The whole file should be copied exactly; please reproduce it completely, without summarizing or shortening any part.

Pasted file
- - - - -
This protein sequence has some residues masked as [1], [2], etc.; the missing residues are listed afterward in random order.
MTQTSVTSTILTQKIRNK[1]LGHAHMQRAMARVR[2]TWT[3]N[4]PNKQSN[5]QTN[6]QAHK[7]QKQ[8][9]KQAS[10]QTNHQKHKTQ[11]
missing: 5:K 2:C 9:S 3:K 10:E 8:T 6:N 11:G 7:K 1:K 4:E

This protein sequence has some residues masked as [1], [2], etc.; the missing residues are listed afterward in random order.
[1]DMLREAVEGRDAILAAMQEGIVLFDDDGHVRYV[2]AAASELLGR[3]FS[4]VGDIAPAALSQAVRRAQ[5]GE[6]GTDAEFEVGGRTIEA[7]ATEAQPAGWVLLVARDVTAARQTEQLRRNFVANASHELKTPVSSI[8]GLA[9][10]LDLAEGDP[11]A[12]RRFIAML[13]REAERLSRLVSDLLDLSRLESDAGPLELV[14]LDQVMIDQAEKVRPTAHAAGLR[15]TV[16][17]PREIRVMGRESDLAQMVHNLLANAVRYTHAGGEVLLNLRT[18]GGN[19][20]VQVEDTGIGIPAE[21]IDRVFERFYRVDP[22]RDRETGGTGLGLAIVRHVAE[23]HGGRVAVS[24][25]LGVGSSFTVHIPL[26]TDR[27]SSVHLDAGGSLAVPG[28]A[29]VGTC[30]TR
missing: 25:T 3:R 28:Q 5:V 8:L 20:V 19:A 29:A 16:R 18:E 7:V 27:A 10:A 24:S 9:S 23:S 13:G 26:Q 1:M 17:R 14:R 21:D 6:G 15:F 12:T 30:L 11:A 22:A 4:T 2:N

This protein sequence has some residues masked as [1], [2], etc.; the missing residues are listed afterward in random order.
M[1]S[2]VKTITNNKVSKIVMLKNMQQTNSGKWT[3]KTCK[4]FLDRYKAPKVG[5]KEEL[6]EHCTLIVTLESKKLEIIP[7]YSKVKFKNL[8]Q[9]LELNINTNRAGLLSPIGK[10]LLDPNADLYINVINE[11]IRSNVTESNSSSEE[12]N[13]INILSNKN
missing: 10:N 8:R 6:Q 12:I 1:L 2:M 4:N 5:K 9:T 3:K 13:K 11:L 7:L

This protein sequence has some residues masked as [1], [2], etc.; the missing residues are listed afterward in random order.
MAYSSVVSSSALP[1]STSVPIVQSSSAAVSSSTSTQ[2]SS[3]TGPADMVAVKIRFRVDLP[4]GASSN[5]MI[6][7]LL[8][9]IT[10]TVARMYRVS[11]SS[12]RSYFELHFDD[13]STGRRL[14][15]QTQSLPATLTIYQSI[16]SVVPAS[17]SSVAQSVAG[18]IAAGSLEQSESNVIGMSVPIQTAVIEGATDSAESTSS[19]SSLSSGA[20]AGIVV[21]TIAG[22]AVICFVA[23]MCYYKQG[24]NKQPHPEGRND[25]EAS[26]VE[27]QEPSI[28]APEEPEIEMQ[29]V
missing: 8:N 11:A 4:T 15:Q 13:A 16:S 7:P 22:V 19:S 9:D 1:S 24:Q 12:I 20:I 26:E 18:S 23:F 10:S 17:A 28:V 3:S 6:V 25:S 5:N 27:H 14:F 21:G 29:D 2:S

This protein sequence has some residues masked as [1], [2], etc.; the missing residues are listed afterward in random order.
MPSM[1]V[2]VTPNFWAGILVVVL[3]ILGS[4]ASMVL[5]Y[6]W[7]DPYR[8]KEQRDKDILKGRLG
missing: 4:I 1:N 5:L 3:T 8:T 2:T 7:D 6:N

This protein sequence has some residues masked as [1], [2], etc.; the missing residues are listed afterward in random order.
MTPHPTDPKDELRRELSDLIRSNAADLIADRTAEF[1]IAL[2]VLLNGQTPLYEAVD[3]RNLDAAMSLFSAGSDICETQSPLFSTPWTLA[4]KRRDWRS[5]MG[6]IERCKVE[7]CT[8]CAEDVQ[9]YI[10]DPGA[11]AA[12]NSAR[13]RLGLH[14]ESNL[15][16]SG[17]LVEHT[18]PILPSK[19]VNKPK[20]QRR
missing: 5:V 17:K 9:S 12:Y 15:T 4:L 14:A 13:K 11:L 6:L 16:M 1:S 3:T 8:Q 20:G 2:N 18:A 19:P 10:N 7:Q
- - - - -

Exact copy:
This protein sequence has some residues masked as [1], [2], etc.; the missing residues are listed afterward in random order.
MTQTSVTSTILTQKIRNK[1]LGHAHMQRAMARVR[2]TWT[3]N[4]PNKQSN[5]QTN[6]QAHK[7]QKQ[8][9]KQAS[10]QTNHQKHKTQ[11]
missing: 5:K 2:C 9:S 3:K 10:E 8:T 6:N 11:G 7:K 1:K 4:E

This protein sequence has some residues masked as [1], [2], etc.; the missing residues are listed afterward in random order.
[1]DMLREAVEGRDAILAAMQEGIVLFDDDGHVRYV[2]AAASELLGR[3]FS[4]VGDIAPAALSQAVRRAQ[5]GE[6]GTDAEFEVGGRTIEA[7]ATEAQPAGWVLLVARDVTAARQTEQLRRNFVANASHELKTPVSSI[8]GLA[9][10]LDLAEGDP[11]A[12]RRFIAML[13]REAERLSRLVSDLLDLSRLESDAGPLELV[14]LDQVMIDQAEKVRPTAHAAGLR[15]TV[16][17]PREIRVMGRESDLAQMVHNLLANAVRYTHAGGEVLLNLRT[18]GGN[19][20]VQVEDTGIGIPAE[21]IDRVFERFYRVDP[22]RDRETGGTGLGLAIVRHVAE[23]HGGRVAVS[24][25]LGVGSSFTVHIPL[26]TDR[27]SSVHLDAGGSLAVPG[28]A[29]VGTC[30]TR
missing: 25:T 3:R 28:Q 5:V 8:L 20:V 19:A 29:A 16:R 18:E 7:V 27:A 10:A 24:S 9:S 23:S 13:G 26:Q 1:M 17:R 14:R 21:D 6:G 15:F 12:T 30:L 11:A 22:A 4:T 2:N

This protein sequence has some residues masked as [1], [2], etc.; the missing residues are listed afterward in random order.
M[1]S[2]VKTITNNKVSKIVMLKNMQQTNSGKWT[3]KTCK[4]FLDRYKAPKVG[5]KEEL[6]EHCTLIVTLESKKLEIIP[7]YSKVKFKNL[8]Q[9]LELNINTNRAGLLSPIGK[10]LLDPNADLYINVINE[11]IRSNVTESNSSSEE[12]N[13]INILSNKN
missing: 10:N 8:R 6:Q 12:I 1:L 2:M 4:N 5:K 9:T 3:K 13:K 11:L 7:L

This protein sequence has some residues masked as [1], [2], etc.; the missing residues are listed afterward in random order.
MAYSSVVSSSALP[1]STSVPIVQSSSAAVSSSTSTQ[2]SS[3]TGPADMVAVKIRFRVDLP[4]GASSN[5]MI[6][7]LL[8][9]IT[10]TVARMYRVS[11]SS[12]RSYFELHFDD[13]STGRRL[14][15]QTQSLPATLTIYQSI[16]SVVPAS[17]SSVAQSVAG[18]IAAGSLEQSESNVIGMSVPIQTAVIEGATDSAESTSS[19]SSLSSGA[20]AGIVV[21]TIAG[22]AVICFVA[23]MCYYKQG[24]NKQPHPEGRND[25]EAS[26]VE[27]QEPSI[28]APEEPEIEMQ[29]V
missing: 8:N 11:A 4:T 15:Q 13:A 16:S 7:P 22:V 19:S 9:D 1:S 24:Q 12:I 20:I 26:E 18:S 23:F 10:S 17:A 28:V 3:S 6:V 25:S 5:N 27:H 14:F 21:G 29:D 2:S

This protein sequence has some residues masked as [1], [2], etc.; the missing residues are listed afterward in random order.
MPSM[1]V[2]VTPNFWAGILVVVL[3]ILGS[4]ASMVL[5]Y[6]W[7]DPYR[8]KEQRDKDILKGRLG
missing: 4:I 1:N 5:L 3:T 8:T 2:T 7:D 6:N

This protein sequence has some residues masked as [1], [2], etc.; the missing residues are listed afterward in random order.
MTPHPTDPKDELRRELSDLIRSNAADLIADRTAEF[1]IAL[2]VLLNGQTPLYEAVD[3]RNLDAAMSLFSAGSDICETQSPLFSTPWTLA[4]KRRDWRS[5]MG[6]IERCKVE[7]CT[8]CAEDVQ[9]YI[10]DPGA[11]AA[12]NSAR[13]RLGLH[14]ESNL[15][16]SG[17]LVEHT[18]PILPSK[19]VNKPK[20]QRR
missing: 5:V 17:K 9:S 12:Y 15:T 4:L 14:A 13:K 11:L 6:L 16:M 1:S 3:T 8:Q 20:G 2:N 18:A 19:P 10:N 7:Q